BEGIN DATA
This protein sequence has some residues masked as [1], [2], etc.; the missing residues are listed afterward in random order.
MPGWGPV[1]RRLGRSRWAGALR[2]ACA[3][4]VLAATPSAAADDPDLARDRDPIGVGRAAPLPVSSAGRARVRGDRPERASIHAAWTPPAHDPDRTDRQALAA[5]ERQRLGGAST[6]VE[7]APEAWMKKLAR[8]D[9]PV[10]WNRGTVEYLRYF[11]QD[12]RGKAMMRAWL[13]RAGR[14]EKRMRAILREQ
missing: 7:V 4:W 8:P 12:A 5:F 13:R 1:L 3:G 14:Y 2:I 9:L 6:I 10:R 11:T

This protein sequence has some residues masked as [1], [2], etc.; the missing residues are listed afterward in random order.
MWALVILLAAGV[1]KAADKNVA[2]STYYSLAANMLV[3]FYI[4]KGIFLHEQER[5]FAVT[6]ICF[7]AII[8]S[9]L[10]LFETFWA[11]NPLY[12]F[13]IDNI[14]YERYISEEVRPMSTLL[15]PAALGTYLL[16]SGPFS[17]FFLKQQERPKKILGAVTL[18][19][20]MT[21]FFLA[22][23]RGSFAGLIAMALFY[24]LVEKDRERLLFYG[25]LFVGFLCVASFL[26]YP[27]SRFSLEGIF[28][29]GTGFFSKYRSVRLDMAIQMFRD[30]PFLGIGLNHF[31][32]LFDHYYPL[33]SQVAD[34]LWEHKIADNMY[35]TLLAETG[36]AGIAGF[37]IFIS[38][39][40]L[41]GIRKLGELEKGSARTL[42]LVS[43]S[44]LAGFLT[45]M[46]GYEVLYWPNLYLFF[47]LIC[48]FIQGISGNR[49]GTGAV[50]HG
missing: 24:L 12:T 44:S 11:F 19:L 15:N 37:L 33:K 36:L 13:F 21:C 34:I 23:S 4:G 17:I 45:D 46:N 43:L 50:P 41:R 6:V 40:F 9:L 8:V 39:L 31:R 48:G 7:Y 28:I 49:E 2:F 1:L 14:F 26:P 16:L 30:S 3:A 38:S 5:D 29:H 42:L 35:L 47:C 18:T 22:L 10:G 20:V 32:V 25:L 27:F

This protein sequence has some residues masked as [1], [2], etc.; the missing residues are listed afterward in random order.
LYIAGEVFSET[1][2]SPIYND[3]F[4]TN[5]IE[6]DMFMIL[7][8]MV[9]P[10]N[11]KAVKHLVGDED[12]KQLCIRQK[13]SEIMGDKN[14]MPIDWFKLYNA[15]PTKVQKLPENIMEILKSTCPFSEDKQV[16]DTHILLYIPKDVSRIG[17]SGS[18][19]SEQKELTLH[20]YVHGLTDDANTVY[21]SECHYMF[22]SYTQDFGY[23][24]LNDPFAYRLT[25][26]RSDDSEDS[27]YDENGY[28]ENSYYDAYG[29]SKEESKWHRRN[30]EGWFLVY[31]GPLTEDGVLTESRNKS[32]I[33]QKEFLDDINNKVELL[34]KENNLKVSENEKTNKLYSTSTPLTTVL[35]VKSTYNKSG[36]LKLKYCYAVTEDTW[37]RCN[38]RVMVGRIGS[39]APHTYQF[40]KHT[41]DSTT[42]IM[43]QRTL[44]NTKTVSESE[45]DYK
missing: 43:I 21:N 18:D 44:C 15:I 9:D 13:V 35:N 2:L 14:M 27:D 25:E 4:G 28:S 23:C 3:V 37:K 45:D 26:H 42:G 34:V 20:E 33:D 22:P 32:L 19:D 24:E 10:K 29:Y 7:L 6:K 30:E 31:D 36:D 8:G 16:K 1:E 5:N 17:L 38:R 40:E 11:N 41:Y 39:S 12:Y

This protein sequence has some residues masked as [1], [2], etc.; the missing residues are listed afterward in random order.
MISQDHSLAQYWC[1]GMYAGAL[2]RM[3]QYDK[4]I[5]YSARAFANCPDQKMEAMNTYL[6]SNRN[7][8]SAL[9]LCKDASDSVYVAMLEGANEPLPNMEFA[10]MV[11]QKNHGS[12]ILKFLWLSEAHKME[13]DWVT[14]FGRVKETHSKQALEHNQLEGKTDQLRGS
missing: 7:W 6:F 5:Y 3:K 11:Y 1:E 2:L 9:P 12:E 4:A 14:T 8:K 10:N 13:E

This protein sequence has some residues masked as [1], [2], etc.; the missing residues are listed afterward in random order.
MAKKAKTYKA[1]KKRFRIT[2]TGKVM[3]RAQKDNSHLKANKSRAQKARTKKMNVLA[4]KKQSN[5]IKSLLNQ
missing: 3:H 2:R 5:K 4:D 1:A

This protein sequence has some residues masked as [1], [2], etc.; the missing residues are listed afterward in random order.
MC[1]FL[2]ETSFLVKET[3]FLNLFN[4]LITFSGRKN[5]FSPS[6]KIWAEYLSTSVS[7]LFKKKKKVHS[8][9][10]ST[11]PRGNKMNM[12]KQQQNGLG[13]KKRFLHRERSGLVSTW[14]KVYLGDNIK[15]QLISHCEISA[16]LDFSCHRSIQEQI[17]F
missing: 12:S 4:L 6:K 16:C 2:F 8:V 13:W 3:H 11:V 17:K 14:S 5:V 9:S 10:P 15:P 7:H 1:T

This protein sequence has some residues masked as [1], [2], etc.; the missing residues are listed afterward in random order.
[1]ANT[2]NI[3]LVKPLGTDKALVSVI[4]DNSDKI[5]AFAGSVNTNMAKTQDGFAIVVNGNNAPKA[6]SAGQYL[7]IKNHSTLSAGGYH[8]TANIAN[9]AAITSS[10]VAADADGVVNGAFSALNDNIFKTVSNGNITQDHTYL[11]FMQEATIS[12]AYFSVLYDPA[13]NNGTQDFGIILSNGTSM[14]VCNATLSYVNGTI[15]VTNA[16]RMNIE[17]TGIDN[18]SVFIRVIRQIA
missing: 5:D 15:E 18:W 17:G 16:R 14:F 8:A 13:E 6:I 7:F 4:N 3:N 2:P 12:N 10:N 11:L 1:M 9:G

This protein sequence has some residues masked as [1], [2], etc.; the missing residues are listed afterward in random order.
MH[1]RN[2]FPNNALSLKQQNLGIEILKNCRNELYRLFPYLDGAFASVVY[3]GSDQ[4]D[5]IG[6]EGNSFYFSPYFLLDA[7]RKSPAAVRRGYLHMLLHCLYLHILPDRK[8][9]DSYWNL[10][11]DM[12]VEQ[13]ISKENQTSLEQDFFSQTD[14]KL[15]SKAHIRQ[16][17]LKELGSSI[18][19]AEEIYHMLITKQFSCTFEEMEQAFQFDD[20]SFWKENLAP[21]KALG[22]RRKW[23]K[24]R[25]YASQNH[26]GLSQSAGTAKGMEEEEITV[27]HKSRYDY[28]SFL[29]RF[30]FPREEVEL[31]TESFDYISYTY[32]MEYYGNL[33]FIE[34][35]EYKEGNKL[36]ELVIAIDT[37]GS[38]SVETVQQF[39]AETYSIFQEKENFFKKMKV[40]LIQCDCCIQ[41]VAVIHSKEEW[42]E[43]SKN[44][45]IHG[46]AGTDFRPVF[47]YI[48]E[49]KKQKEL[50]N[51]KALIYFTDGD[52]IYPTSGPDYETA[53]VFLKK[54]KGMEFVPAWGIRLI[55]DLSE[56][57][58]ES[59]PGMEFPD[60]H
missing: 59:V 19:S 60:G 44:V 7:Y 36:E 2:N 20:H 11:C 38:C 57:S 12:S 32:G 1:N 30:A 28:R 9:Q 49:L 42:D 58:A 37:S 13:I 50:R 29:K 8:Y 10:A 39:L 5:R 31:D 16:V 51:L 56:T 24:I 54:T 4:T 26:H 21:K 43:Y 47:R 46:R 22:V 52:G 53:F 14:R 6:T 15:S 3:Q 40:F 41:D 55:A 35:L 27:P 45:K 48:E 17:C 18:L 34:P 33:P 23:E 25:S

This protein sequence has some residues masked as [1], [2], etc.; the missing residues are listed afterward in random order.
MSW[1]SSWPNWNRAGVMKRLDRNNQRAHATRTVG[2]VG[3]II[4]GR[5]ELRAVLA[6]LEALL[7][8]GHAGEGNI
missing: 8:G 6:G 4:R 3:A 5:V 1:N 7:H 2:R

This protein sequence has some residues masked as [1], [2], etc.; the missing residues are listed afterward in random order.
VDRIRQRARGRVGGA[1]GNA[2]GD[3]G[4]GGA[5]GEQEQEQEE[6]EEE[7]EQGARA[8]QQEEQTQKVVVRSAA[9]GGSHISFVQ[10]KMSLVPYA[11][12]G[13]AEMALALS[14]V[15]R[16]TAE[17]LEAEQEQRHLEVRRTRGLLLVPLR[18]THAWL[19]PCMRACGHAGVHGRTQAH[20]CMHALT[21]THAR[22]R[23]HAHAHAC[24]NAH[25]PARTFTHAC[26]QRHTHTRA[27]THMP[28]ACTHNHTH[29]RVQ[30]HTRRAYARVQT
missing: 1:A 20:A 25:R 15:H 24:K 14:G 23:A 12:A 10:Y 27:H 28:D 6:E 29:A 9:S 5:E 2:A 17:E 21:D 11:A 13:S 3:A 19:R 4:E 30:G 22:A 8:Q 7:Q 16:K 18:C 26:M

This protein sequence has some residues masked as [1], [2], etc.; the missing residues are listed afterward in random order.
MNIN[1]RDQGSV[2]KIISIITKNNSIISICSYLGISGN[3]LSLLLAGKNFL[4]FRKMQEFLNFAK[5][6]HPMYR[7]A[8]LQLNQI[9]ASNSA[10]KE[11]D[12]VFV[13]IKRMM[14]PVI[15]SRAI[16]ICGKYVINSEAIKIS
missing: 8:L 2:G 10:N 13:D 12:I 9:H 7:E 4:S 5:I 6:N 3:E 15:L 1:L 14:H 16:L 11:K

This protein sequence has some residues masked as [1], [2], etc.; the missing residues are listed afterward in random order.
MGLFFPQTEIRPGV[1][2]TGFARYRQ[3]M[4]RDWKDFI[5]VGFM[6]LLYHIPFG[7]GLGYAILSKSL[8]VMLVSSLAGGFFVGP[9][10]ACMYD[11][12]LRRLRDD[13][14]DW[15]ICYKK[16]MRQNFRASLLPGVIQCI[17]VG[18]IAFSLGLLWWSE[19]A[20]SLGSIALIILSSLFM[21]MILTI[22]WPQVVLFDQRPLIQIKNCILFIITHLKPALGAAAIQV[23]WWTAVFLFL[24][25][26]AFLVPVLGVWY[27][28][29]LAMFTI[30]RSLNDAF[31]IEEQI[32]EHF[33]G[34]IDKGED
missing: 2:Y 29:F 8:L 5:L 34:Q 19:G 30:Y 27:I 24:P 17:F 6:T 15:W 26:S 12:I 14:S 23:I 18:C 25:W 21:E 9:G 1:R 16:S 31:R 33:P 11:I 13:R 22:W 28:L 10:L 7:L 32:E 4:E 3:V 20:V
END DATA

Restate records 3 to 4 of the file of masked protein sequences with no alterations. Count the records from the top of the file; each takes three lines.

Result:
This protein sequence has some residues masked as [1], [2], etc.; the missing residues are listed afterward in random order.
LYIAGEVFSET[1][2]SPIYND[3]F[4]TN[5]IE[6]DMFMIL[7][8]MV[9]P[10]N[11]KAVKHLVGDED[12]KQLCIRQK[13]SEIMGDKN[14]MPIDWFKLYNA[15]PTKVQKLPENIMEILKSTCPFSEDKQV[16]DTHILLYIPKDVSRIG[17]SGS[18][19]SEQKELTLH[20]YVHGLTDDANTVY[21]SECHYMF[22]SYTQDFGY[23][24]LNDPFAYRLT[25][26]RSDDSEDS[27]YDENGY[28]ENSYYDAYG[29]SKEESKWHRRN[30]EGWFLVY[31]GPLTEDGVLTESRNKS[32]I[33]QKEFLDDINNKVELL[34]KENNLKVSENEKTNKLYSTSTPLTTVL[35]VKSTYNKSG[36]LKLKYCYAVTEDTW[37]RCN[38]RVMVGRIGS[39]APHTYQF[40]KHT[41]DSTT[42]IM[43]QRTL[44]NTKTVSESE[45]DYK
missing: 43:I 21:N 18:D 44:C 15:I 9:D 13:V 35:N 2:L 14:M 27:D 25:E 4:G 28:S 23:C 3:V 37:K 45:D 26:H 42:G 34:V 20:E 33:D 22:P 32:L 19:D 24:E 10:K 29:Y 7:L 6:K 30:E 31:D 36:D 8:G 16:K 1:E 5:N 17:L 38:R 40:E 11:N 41:Y 39:S 12:Y

This protein sequence has some residues masked as [1], [2], etc.; the missing residues are listed afterward in random order.
MISQDHSLAQYWC[1]GMYAGAL[2]RM[3]QYDK[4]I[5]YSARAFANCPDQKMEAMNTYL[6]SNRN[7][8]SAL[9]LCKDASDSVYVAMLEGANEPLPNMEFA[10]MV[11]QKNHGS[12]ILKFLWLSEAHKME[13]DWVT[14]FGRVKETHSKQALEHNQLEGKTDQLRGS
missing: 7:W 6:F 5:Y 3:K 11:Y 1:E 2:L 9:P 12:E 4:A 14:T 8:K 10:N 13:E